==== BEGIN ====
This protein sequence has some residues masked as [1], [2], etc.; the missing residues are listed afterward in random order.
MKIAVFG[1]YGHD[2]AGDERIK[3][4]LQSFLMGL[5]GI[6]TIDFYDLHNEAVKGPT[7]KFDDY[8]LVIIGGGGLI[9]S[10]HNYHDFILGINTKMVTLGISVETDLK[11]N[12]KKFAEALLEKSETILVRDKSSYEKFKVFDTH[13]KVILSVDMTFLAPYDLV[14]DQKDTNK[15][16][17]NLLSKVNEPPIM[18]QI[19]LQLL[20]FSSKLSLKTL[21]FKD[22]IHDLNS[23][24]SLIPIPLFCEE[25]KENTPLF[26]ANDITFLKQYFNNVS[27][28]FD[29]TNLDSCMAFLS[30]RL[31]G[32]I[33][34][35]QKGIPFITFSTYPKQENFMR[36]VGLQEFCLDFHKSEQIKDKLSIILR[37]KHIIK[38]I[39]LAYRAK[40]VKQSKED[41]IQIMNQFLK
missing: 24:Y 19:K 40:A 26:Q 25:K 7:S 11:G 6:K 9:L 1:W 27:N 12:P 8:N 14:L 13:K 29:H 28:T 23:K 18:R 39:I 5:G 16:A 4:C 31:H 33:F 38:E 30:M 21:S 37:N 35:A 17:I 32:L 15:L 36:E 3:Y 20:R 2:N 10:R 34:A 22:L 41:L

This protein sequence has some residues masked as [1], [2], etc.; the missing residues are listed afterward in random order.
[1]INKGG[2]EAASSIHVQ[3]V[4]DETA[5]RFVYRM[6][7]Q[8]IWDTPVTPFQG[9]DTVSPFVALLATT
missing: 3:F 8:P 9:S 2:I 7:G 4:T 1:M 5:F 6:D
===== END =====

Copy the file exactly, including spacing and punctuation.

This protein sequence has some residues masked as [1], [2], etc.; the missing residues are listed afterward in random order.
MKIAVFG[1]YGHD[2]AGDERIK[3][4]LQSFLMGL[5]GI[6]TIDFYDLHNEAVKGPT[7]KFDDY[8]LVIIGGGGLI[9]S[10]HNYHDFILGINTKMVTLGISVETDLK[11]N[12]KKFAEALLEKSETILVRDKSSYEKFKVFDTH[13]KVILSVDMTFLAPYDLV[14]DQKDTNK[15][16][17]NLLSKVNEPPIM[18]QI[19]LQLL[20]FSSKLSLKTL[21]FKD[22]IHDLNS[23][24]SLIPIPLFCEE[25]KENTPLF[26]ANDITFLKQYFNNVS[27][28]FD[29]TNLDSCMAFLS[30]RL[31]G[32]I[33][34][35]QKGIPFITFSTYPKQENFMR[36]VGLQEFCLDFHKSEQIKDKLSIILR[37]KHIIK[38]I[39]LAYRAK[40]VKQSKED[41]IQIMNQFLK
missing: 24:Y 19:K 40:A 26:Q 25:K 7:S 11:G 6:K 9:L 1:W 27:N 12:P 8:N 14:L 13:K 29:H 28:T 23:K 18:R 39:I 5:G 16:A 4:C 31:H 33:F 38:E 30:M 21:S 37:N 35:A 17:I 32:L 15:L 36:E 3:Y 20:R 2:N 10:R 34:A 22:L 41:L

This protein sequence has some residues masked as [1], [2], etc.; the missing residues are listed afterward in random order.
[1]INKGG[2]EAASSIHVQ[3]V[4]DETA[5]RFVYRM[6][7]Q[8]IWDTPVTPFQG[9]DTVSPFVALLATT
missing: 3:F 8:P 9:S 2:I 7:G 4:T 1:M 5:F 6:D